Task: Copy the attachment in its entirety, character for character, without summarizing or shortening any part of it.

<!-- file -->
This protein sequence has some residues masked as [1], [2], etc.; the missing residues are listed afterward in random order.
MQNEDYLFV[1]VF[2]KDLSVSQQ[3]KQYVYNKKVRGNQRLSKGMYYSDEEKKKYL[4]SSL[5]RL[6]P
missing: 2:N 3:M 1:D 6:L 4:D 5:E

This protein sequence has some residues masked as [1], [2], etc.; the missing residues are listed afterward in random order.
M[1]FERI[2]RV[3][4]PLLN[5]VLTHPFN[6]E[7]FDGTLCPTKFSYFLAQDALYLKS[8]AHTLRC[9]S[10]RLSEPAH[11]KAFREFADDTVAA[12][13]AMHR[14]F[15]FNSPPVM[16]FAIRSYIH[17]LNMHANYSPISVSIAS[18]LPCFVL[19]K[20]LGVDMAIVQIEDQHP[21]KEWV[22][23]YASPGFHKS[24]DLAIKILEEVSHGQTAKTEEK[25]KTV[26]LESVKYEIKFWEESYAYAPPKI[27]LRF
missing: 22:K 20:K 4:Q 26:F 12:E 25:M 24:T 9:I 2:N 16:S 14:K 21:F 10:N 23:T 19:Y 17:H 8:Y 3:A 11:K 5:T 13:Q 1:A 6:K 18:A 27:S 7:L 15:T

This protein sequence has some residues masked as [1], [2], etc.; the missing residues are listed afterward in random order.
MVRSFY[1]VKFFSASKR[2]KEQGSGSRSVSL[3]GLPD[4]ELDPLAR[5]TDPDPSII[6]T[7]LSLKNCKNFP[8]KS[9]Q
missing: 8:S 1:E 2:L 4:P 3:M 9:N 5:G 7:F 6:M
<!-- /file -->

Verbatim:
This protein sequence has some residues masked as [1], [2], etc.; the missing residues are listed afterward in random order.
MQNEDYLFV[1]VF[2]KDLSVSQQ[3]KQYVYNKKVRGNQRLSKGMYYSDEEKKKYL[4]SSL[5]RL[6]P
missing: 2:N 3:M 1:D 6:L 4:D 5:E

This protein sequence has some residues masked as [1], [2], etc.; the missing residues are listed afterward in random order.
M[1]FERI[2]RV[3][4]PLLN[5]VLTHPFN[6]E[7]FDGTLCPTKFSYFLAQDALYLKS[8]AHTLRC[9]S[10]RLSEPAH[11]KAFREFADDTVAA[12][13]AMHR[14]F[15]FNSPPVM[16]FAIRSYIH[17]LNMHANYSPISVSIAS[18]LPCFVL[19]K[20]LGVDMAIVQIEDQHP[21]KEWV[22][23]YASPGFHKS[24]DLAIKILEEVSHGQTAKTEEK[25]KTV[26]LESVKYEIKFWEESYAYAPPKI[27]LRF
missing: 22:K 20:K 4:Q 26:F 12:E 25:M 24:T 9:I 2:N 16:S 14:K 21:F 10:N 23:T 19:Y 17:H 8:Y 3:A 11:K 5:T 13:Q 1:A 6:K 18:A 27:S 7:L 15:T

This protein sequence has some residues masked as [1], [2], etc.; the missing residues are listed afterward in random order.
MVRSFY[1]VKFFSASKR[2]KEQGSGSRSVSL[3]GLPD[4]ELDPLAR[5]TDPDPSII[6]T[7]LSLKNCKNFP[8]KS[9]Q
missing: 8:S 1:E 2:L 4:P 3:M 9:N 5:G 7:F 6:M